After creating the backend service and the client user interface in the first two parts, we now start setting up the actual language understanding service. I’m using the LUIS Language Understanding service from Microsoft, which is based on the Cognitive Services of Microsoft Azure. Continue reading “Using Natural Language Understanding, Part 3: LUIS Language Understanding Service”
The vision: automatic checklists, filled out by simply listening to users explaining what they observe. The architecture of the sample app is based on a lightweight architecture: HTML5, Node.js + the LUIS service in the cloud.
Such an app would be incredibly useful in a hospital, where nurses need to perform and log countless vital sign checks with patients every day.
In part 1 of the article, I’ve explained the overall architecture of the service. In this part, we get hands-on and start implementing the Node.js-based backend. It will ultimately handle all the central messaging. It communicates both with the client user interface running in a browser, as well as the Microsoft LUIS language understanding service in the Azure Cloud.
Creating the Node Backend
I’m using the latest version of Node.js (currently 9.3) and the free Visual Studio Code IDE for editing the script files. Continue reading “Using Natural Language Understanding, Part 2: Node.js Backend & User Interface”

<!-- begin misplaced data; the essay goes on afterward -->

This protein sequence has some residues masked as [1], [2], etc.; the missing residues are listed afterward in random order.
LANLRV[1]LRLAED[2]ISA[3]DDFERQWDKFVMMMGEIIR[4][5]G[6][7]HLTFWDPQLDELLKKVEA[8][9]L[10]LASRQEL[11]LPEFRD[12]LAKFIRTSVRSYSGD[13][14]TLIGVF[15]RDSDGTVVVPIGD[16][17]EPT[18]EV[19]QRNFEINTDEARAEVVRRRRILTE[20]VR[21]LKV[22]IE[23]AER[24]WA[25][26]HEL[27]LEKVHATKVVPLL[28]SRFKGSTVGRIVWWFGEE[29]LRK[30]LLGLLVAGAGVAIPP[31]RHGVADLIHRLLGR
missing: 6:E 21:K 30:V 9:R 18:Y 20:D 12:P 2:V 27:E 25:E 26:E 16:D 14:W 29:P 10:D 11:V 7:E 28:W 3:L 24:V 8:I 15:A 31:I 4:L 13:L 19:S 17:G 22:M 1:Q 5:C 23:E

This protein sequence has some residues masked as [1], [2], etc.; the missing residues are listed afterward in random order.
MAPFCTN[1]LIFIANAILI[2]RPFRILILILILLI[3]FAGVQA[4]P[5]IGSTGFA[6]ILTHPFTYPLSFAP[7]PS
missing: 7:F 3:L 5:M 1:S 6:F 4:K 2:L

During the last few years, cognitive services became immensely powerful. Especially interesting is natural language understanding. Using the latest tools, training the computer to understand real spoken sentences and to extract information is reduced to a matter of minutes. We as humans no longer need to learn how to speak with a computer; it simply understands us.
I’ll show how to use the Language Understanding Cognitive Service (LUIS) from Microsoft. The aim is to build an automated check-list for nurses working at hospitals. Every morning, they record the vital sign of every patient. At the same time, they document the measurements on paper checklists.
With the new app developed in this article, the process is much easier. While checking the vital signs, nurses usually talk to the patients about their assessments. The “Vital Signs Checklist” app filters out the relevant data (e.g., the temperature or the pupillary response) and marks it in a checklist. Nurses no longer have to pick up a pen to manually record the information.